The leaders of the US, Mexico and Canada met in Mexico City on Monday to begin a three-day summit tackling issues of regional concern, including migration and boosting economic integration.
Mexican President Andres Manuel Lopez Obrador and US leader Joe Biden had a bilateral meeting in the evening.
They were to discuss economic integration, migration, climate change and combating drug cartels, Mexican Foreign Minister Marcelo Ebrard said in a preview earlier on Monday.
Mr Ebrard was speaking alongside Mr Lopez Obrador after Mr Biden arrived in Mexico City on Sunday evening for the North American Leaders Summit this week.
Canada's Prime Minister Justin Trudeau was expected to join the American and Mexican leaders after his arrival on Monday evening.
Mr Biden and Mr Trudeau will hold a bilateral meeting on Tuesday before the three join in the summit.
The Mexican President accompanied Mr Biden in a limousine from the airport to his hotel and said afterwards that, during the journey, they had spoken on some of the issues that would be discussed during the summit, including migration.
Mexico has long played a pivotal role in US immigration policy. With the implementation of Title 42 during the Covid-19 pandemic, that role intensified, as the policy gives the US the ability to return asylum seekers to Mexico while their claims are being processed.
Often forming massive caravans, tens of the thousands of migrants from Central America and the Caribbean have entered Mexico through its southern border, overwhelming understaffed border crossings as they move towards the US.
As US courts continue to debate the legality of keeping Title 42 in place, Mexico has been struggling to accommodate the thousands of migrants who have been pushed back across the border.
Mexico City has urged the US to commit funds to Central America and southern Mexico to boost development and stem migration from what has long been a poor region and to make it easier for migrants to get jobs in the US.
Before his arrival on Sunday, Mr Biden visited the city of El Paso, Texas, where he inspected the border with Mexico.
"Our problems at the border didn’t arise overnight," he tweeted.
"And they won’t be solved overnight. But, we can come together to fix this broken system. We can secure the border and fix the immigration process to be orderly, fair, safe and humane."
The summit, which will take place between Monday and Wednesday, is the first time the “Three Amigos" have convened since the previous event in late 2021.
In June, Mr Lopez Obrador rejected an invitation from Mr Biden to the Summit of the Americas in Los Angeles, as the US President had refused to invite the leaders of Venezuela, Cuba and Nicaragua, because the event was geared towards regional democracies.
“There cannot be a summit if all countries are not invited,” Mr Lopez Obrador said at the time. “Or there can be one but that is to continue with all politics of interventionism.”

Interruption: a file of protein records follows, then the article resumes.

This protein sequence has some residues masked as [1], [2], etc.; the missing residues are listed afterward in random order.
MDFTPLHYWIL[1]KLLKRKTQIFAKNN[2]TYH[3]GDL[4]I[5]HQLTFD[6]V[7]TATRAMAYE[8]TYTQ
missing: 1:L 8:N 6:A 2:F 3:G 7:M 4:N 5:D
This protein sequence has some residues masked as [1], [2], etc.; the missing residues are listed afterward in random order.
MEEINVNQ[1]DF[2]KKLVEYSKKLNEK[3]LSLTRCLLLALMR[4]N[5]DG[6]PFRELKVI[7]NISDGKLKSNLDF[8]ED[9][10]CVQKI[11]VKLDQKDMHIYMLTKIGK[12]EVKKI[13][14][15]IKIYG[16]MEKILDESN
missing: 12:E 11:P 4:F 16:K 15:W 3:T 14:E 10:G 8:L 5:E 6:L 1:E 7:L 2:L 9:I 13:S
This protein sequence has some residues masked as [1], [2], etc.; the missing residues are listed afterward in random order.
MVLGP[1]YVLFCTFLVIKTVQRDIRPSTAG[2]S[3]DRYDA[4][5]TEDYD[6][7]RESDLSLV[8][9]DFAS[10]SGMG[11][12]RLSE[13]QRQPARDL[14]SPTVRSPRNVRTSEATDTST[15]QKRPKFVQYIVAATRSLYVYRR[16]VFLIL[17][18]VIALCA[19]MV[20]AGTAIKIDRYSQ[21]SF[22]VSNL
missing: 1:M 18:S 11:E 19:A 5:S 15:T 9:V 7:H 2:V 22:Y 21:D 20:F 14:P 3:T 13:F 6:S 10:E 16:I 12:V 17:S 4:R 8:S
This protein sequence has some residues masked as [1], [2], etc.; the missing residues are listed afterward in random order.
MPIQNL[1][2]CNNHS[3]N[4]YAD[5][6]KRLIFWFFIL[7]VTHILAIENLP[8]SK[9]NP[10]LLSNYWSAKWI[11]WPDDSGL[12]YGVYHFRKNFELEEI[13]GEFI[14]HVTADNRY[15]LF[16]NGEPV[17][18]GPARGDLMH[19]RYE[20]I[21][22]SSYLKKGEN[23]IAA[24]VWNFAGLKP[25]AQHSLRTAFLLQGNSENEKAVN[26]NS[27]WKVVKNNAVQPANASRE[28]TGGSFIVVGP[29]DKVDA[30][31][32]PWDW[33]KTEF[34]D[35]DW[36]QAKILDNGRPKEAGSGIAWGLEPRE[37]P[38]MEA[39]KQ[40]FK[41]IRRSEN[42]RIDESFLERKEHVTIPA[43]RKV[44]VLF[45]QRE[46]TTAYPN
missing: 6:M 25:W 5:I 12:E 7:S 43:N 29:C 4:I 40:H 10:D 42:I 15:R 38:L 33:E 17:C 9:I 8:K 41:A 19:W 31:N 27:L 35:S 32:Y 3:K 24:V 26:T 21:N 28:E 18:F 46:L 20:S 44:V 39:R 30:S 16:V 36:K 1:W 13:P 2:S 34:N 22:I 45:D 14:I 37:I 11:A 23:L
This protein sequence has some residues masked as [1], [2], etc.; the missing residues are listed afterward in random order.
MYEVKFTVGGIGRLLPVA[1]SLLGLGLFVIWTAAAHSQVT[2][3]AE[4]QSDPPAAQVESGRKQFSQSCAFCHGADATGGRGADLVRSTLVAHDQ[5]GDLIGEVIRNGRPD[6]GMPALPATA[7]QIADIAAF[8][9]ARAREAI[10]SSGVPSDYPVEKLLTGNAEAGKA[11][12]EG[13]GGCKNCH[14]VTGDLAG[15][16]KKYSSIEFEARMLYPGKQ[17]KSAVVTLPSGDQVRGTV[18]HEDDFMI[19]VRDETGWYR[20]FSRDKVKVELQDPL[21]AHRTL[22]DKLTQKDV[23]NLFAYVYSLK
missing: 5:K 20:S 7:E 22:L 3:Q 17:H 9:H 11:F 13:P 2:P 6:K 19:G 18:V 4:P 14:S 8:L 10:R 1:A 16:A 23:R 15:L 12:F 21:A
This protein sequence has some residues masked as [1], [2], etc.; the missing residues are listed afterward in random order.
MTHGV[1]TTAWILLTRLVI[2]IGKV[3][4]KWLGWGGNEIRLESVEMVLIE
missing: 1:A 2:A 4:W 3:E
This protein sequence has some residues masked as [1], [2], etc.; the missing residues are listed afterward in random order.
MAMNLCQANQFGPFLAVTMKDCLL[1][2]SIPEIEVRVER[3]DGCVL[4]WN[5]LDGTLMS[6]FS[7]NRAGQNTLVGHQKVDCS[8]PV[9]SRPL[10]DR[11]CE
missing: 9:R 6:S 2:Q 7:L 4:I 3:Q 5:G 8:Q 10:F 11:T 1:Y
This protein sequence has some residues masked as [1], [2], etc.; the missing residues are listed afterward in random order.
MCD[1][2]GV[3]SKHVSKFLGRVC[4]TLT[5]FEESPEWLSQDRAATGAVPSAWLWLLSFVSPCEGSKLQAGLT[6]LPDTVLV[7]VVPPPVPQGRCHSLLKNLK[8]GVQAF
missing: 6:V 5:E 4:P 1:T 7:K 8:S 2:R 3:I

Relations between the US and Venezuela have been tense for decades after the rise of Hugo Chavez, and the Biden administration has continued to uphold a controversial 60-year commercial blockade against communist Cuba.
Nicaragua's continuing political upheaval and its hard swing towards authoritarianism in recent years led to it not receiving an invitation to the Los Angeles event.
The North American leaders are expected to seek to give new impetus to strengthening economic ties during the summit, even as a major dispute grinds on over Mexico's energy policies, which has distracted from co-operation on other issues.
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The US and Canada say their firms have been disadvantaged by Mr Lopez Obrador's campaign to give control of the market to his cash-strapped state energy companies.
Mr Lopez Obrador, a strong leftist, says the issue is a matter of national sovereignty and that past governments skewed the energy market to favour private interests.
Washington and Ottawa believe his policies breach the US-Mexico-Canada trade deal, and have launched dispute resolution proceedings against Mexico, souring the mood for co-operation over jobs and investment.
Mr Trudeau told Reuters on Friday that he would make the case that resolving the energy dispute would help bring more foreign investment to Mexico and expressed his confidence in making progress.
Since the Covid-19 pandemic choked supply chains worldwide, policymakers have stepped up calls for firms to relocate business from Asia to make the region's economy more resilient.
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Another major issue likely to be under discussion is Mexico's continued battle against the drug cartels.
The most recent example of the government's struggle against the criminal groups came last week after the capture of Ovidio Guzman Lopez, son of Joaquin “El Chapo” Guzman and reported high-ranking member of the notorious Sinaloa Cartel.
The ultimate capture of Mr Guzman Lopez, who is wanted in the US, led to an explosion of violence in the state of Sinaloa, with up to 29 people killed.
More than 31,000 homicides were reported in Mexico last year, many of them suspected to have been connected to the drug trade.
Reuters contributed to this report